Kester Coutinho

Technical Advisor

  • PhD (Biochemistry, Cellular and Molecular Biology), Johns Hopkins School of Medicine, 2020
  • BA (Molecular and Cell Biology), Honors with High Distinction in General Scholarship, University of California, Berkeley, 2013
  • Hindi

Kester Coutinho

Technical Advisor

Kester Coutinho is a technical advisor in the intellectual property group. Prior to joining Ropes & Gray, Kester received his PhD in Biochemistry, Cellular and Molecular Biology from the Johns Hopkins School of Medicine.

For his doctoral research, Kester spearheaded a moonshot aimed at the precision-engineering of a new generation of immune-like cell-based therapies using synthetic biology and protein engineering approaches. During the course of this work, Kester combined high-parameter and imaging flow cytometry tools with machine learning algorithms to develop a single-cell structure-function atlas of heterogeneous mergers and acquisitions occurring between immune predator cells and cancer prey cells. Owing to his undergraduate training, which included research experiences at the Lawrence Berkeley National Laboratory and Harvard Medical School, Kester’s technical portfolio includes biophysics, biomechanics, electron microscopy, computational modeling, autoimmunity, and preclinical trials.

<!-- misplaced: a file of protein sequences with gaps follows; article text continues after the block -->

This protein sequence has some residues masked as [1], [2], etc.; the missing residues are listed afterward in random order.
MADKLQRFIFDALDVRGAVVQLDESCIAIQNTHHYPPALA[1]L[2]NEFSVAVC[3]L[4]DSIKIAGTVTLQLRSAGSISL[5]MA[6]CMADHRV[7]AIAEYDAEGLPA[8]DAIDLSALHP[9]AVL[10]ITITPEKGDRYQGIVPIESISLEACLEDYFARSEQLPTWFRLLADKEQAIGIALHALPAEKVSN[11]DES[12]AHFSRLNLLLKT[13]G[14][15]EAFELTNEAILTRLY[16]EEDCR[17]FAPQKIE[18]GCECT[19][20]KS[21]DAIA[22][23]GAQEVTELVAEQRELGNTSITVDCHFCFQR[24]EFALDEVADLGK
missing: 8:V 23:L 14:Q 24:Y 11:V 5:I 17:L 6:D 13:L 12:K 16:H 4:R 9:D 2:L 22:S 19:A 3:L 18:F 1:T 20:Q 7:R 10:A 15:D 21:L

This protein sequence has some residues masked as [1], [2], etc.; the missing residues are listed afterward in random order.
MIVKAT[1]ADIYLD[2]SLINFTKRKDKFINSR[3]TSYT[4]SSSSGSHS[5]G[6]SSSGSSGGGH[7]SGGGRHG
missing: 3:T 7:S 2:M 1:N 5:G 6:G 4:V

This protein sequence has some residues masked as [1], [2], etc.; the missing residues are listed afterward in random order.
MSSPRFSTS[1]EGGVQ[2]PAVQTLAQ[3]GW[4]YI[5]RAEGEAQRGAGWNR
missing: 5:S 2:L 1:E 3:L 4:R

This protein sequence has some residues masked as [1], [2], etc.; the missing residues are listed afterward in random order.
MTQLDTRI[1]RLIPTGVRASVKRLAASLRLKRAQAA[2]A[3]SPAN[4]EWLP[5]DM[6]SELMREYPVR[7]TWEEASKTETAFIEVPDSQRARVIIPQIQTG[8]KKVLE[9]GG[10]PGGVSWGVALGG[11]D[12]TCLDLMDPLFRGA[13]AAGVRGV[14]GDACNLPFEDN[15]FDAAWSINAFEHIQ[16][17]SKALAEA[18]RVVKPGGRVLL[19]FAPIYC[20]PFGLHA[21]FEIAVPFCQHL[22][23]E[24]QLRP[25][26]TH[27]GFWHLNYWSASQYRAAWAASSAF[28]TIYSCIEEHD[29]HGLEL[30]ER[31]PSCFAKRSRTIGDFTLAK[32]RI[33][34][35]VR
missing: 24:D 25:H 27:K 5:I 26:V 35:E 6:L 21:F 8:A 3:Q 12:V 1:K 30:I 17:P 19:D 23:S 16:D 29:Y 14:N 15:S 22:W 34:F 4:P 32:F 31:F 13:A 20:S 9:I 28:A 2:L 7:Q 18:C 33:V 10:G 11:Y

Publications

  • Co-author, “Metabolic compartmentalization at the leading edge of metastatic cancer cells,” Frontiers in Oncology (2020)
  • Co-author, “Twist1 induced epithelial dissemination requires Prkd1 signaling,” Cancer Research (2019)
  • Coutinho and Inoue, “Deconstructing and constructing innate immune functions using molecular sensors and actuators,” Proceedings of SPIE, Sensing and Analysis Technologies for Biomedical and Cognitive Applications (2016)
  • Co-author, “Twist1+ epithelial cells retain adhesive and proliferative capacity throughout dissemination,” Biology Open (2016)
  • Co-author, “New insights into the role of MMP14 in metabolic balance,” PeerJ (2016)
  • Co-author, “Twist-1 induced dissemination preserves epithelial identity and requires E-cadherin,” Journal of Cell Biology (2014)
  • PhD (Biochemistry, Cellular and Molecular Biology), Johns Hopkins School of Medicine, 2020
  • BA (Molecular and Cell Biology), Honors with High Distinction in General Scholarship, University of California, Berkeley, 2013
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